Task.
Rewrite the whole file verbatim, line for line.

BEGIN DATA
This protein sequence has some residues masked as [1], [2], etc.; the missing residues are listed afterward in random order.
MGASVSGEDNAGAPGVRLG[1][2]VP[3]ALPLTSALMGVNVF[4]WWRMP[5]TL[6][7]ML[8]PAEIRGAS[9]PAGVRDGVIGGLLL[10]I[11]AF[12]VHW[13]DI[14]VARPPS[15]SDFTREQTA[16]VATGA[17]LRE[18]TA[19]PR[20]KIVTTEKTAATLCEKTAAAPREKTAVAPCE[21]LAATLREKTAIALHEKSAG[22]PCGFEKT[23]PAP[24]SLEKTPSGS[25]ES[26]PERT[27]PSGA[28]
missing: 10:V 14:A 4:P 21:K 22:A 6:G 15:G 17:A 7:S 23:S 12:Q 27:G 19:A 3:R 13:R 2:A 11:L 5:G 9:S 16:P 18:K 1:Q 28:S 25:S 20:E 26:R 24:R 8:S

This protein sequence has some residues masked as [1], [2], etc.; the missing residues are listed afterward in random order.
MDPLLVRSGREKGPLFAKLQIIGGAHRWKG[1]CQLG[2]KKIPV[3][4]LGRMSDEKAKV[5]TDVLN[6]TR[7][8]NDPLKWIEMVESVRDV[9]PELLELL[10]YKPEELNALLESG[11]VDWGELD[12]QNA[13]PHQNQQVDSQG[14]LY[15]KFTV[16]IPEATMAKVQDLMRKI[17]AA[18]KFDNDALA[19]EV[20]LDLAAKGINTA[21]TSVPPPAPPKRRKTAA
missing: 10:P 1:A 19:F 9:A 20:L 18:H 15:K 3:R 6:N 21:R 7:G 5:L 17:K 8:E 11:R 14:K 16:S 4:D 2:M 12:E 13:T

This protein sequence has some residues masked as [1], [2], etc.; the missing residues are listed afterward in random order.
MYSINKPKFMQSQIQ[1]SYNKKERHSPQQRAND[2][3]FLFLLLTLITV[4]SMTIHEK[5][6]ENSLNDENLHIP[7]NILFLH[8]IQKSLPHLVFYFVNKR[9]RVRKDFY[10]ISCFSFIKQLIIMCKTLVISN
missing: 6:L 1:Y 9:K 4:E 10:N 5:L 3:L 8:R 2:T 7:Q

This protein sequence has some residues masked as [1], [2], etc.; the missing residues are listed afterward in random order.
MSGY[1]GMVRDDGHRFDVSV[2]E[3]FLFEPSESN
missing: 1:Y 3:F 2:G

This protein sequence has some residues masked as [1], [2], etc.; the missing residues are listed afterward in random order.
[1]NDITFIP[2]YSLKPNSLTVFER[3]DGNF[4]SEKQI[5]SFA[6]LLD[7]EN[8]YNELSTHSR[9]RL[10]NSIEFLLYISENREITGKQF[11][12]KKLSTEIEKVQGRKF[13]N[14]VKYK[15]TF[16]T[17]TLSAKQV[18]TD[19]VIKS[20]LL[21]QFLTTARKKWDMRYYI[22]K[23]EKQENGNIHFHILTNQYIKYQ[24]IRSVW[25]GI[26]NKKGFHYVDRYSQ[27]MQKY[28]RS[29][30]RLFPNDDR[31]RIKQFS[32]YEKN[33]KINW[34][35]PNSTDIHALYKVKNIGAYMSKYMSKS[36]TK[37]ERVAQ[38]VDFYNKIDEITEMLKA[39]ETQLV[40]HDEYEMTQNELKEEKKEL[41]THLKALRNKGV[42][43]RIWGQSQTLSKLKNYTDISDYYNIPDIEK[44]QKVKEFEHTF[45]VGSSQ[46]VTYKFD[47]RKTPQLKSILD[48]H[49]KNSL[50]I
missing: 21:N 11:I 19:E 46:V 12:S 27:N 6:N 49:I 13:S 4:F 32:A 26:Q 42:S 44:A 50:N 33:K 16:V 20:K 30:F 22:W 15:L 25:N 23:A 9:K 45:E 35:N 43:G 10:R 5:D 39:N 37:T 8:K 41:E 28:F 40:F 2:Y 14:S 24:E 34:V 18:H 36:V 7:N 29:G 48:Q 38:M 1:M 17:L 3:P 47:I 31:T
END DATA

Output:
This protein sequence has some residues masked as [1], [2], etc.; the missing residues are listed afterward in random order.
MGASVSGEDNAGAPGVRLG[1][2]VP[3]ALPLTSALMGVNVF[4]WWRMP[5]TL[6][7]ML[8]PAEIRGAS[9]PAGVRDGVIGGLLL[10]I[11]AF[12]VHW[13]DI[14]VARPPS[15]SDFTREQTA[16]VATGA[17]LRE[18]TA[19]PR[20]KIVTTEKTAATLCEKTAAAPREKTAVAPCE[21]LAATLREKTAIALHEKSAG[22]PCGFEKT[23]PAP[24]SLEKTPSGS[25]ES[26]PERT[27]PSGA[28]
missing: 10:V 14:A 4:P 21:K 22:A 6:G 15:G 17:A 7:S 23:S 12:Q 27:G 19:A 3:R 13:R 2:A 11:L 5:G 9:S 16:P 18:K 1:Q 28:S 25:S 20:E 26:R 24:R 8:S

This protein sequence has some residues masked as [1], [2], etc.; the missing residues are listed afterward in random order.
MDPLLVRSGREKGPLFAKLQIIGGAHRWKG[1]CQLG[2]KKIPV[3][4]LGRMSDEKAKV[5]TDVLN[6]TR[7][8]NDPLKWIEMVESVRDV[9]PELLELL[10]YKPEELNALLESG[11]VDWGELD[12]QNA[13]PHQNQQVDSQG[14]LY[15]KFTV[16]IPEATMAKVQDLMRKI[17]AA[18]KFDNDALA[19]EV[20]LDLAAKGINTA[21]TSVPPPAPPKRRKTAA
missing: 10:P 1:A 19:F 9:A 20:L 18:H 15:K 3:R 6:N 21:R 7:G 5:L 17:K 8:E 11:R 14:K 16:S 4:D 2:M 12:E 13:T

This protein sequence has some residues masked as [1], [2], etc.; the missing residues are listed afterward in random order.
MYSINKPKFMQSQIQ[1]SYNKKERHSPQQRAND[2][3]FLFLLLTLITV[4]SMTIHEK[5][6]ENSLNDENLHIP[7]NILFLH[8]IQKSLPHLVFYFVNKR[9]RVRKDFY[10]ISCFSFIKQLIIMCKTLVISN
missing: 6:L 1:Y 9:K 4:E 10:N 5:L 3:L 8:R 2:T 7:Q

This protein sequence has some residues masked as [1], [2], etc.; the missing residues are listed afterward in random order.
MSGY[1]GMVRDDGHRFDVSV[2]E[3]FLFEPSESN
missing: 1:Y 3:F 2:G

This protein sequence has some residues masked as [1], [2], etc.; the missing residues are listed afterward in random order.
[1]NDITFIP[2]YSLKPNSLTVFER[3]DGNF[4]SEKQI[5]SFA[6]LLD[7]EN[8]YNELSTHSR[9]RL[10]NSIEFLLYISENREITGKQF[11][12]KKLSTEIEKVQGRKF[13]N[14]VKYK[15]TF[16]T[17]TLSAKQV[18]TD[19]VIKS[20]LL[21]QFLTTARKKWDMRYYI[22]K[23]EKQENGNIHFHILTNQYIKYQ[24]IRSVW[25]GI[26]NKKGFHYVDRYSQ[27]MQKY[28]RS[29][30]RLFPNDDR[31]RIKQFS[32]YEKN[33]KINW[34][35]PNSTDIHALYKVKNIGAYMSKYMSKS[36]TK[37]ERVAQ[38]VDFYNKIDEITEMLKA[39]ETQLV[40]HDEYEMTQNELKEEKKEL[41]THLKALRNKGV[42][43]RIWGQSQTLSKLKNYTDISDYYNIPDIEK[44]QKVKEFEHTF[45]VGSSQ[46]VTYKFD[47]RKTPQLKSILD[48]H[49]KNSL[50]I
missing: 21:N 11:I 19:E 46:V 12:S 27:N 6:N 49:I 13:S 4:F 32:A 26:Q 42:S 44:A 50:N 33:K 16:V 20:K 30:F 22:W 15:L 25:N 23:A 9:K 45:E 35:N 43:G 10:R 5:D 39:N 37:T 8:K 41:E 28:F 40:F 2:Y 14:S 24:E 34:V 18:H 36:V 7:N 29:G 48:Q 38:M 1:M 17:L 3:P 47:I 31:T